Those We Lost


Harold Connolly
    Harold Connolly, who won the gold medal in the hammer throw at the 1956 Melbourne Olympics, died in Maryland on August 19. He was 79. His son Adam Connolly reported that he died of a heart attack.
    After suffering from severe nerve paralysis as a child, Connolly underwent serious physical therapy and began a training regimen of strength conditioning, weight lifting and athletic activity at Brighton High School in Massachusetts, and Boston College.
    A four-time Olympian, he set American, world and Olympic records in the hammer throw. After winning  his gold medal in Melbourne, Connolly began a romantic relationship with Czechoslovakian gold medalist in discus throwing, Olga Fikotová. They married in a public ceremony in Prague, but divorced in 1974.
    After an illustrious career as a competitive athlete, Connolly coached throwing at Georgetown and Boston universities. He was the executive director of U.S. programs for the Special Olympics from 1988-1999.
    A statue of Connolly by sculptor Pablo Eduardo has stood in Brighton since 2005. Survivors include his wife of 35 years, Pat Winslow Connolly, and six children from his two marriages.  – KR

Denis E. Dillon
    Denis E. Dillon, the long-standing District Attorney of Nassau County, died early on the morning of August 15 at his home in Rockville Center after a long battle with lymphoma.
    Dillon was first elected as Nassau County District Attorney in 1974 as a Democrat, but then switched to the Republican party in 1989 in support of its anti-abortion stance. He continued to serve as the D.A. until 2005, overseeing many notable cases. He was considered unique among his peers for holding firmly to his personal beliefs, sometimes even at the cost of his political aspirations.
Born in 1933 in the Bronx, Dillon also lived in Woodlawn, N.Y., Arlington, Va and Rockaway Beach, N.Y. He attended Fordham Law School and worked as a police officer in New York City while studying for his degree. Dillon was a devoted Roman Catholic and is remembered by family and friends as loving Irish music, culture, and limericks. He is survived by his wife Anne and their two daughters, Barbara and Anne Marie. – SL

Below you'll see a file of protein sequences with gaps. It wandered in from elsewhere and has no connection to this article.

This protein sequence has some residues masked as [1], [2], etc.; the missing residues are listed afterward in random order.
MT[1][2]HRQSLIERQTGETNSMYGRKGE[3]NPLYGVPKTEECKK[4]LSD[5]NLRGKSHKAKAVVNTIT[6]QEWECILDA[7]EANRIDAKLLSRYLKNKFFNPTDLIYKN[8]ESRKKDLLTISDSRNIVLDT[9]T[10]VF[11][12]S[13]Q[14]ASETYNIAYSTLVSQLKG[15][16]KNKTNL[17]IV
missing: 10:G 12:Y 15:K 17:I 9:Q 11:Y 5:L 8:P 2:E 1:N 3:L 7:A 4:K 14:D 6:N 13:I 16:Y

Dorothy Hayden Cudahy
    Dorothy Hayden Cudahy, a pioneering figure in New York’s Irish-American community, passed away on August 5. She was 88.
In 1989 Hayden Cudahy was the first female Grand Marshal of the St. Patrick’s Day parade. She was also the first woman and the first American-born person to be elected president of the County Kilkenny Association. In addition, she was a member of the A.O.H and a trustee of the Irish Institute. 
    Hayden Cudahy was born in Manhattan on May 29, 1922. Her mother was Delia Brennan of Co. Sligo and her father was James Hayden, from Co. Kilkenny. Hayden was the host of the popular “Irish Memories” radio program, and Hayden Cudahy took his place after his death in 1943. She hosted the show until 1990, which earned her the unofficial title “The First Lady of Irish Radio.” A collection of her papers relating to the show is held by the Archives of Irish America.
    She was married to John Cudahy, with whom she had a son, Sean. She is survived by her granddaughter and many nieces and nephews. – SL
Alex Higgins
    Rising from a working-class lifestyle in Belfast, Alex Higgins abandoned ambitions for jockey gold to pursue a sport little known on this side of the pond – snooker. The billiard game with 6 pockets and 22 balls originated among British soldiers in India in the 19th century. Its rules are complicated and its fan base fierce. Higgins joined the professional snooker world to earn two world-championship titles and the nickname ‘Hurricane’ thanks to his aggressive style.
    Alexander Higgins, called Sandy as a boy, was born in Belfast on March 18, 1949. He began playing snooker at a local pub, the Jampot, when he was 11. Higgins won his first championship at age 22, his first attempt at the title, and quickly rose to an iconic status in the snooker circuit not only for his talent but also for his charismatic and somewhat crass behavior.  Known for his drinking and physical altercations with tournament directors and opponents, Higgins was a dark but lively figure in the sport.
    His home life was tabloid heaven with stories of furious and violent girlfriends and two wives. He was the subject of a 2001 biography, Eye of the Hurricane, and of a 2004 one-man play, Hurricane, as well as the 1991 documentary I’m No Angel.
    Higgins was found dead in his home in Belfast on July 24. He was 61 and had been battling throat cancer for 12 years. Higgins is survived by his daughter and son.  – TD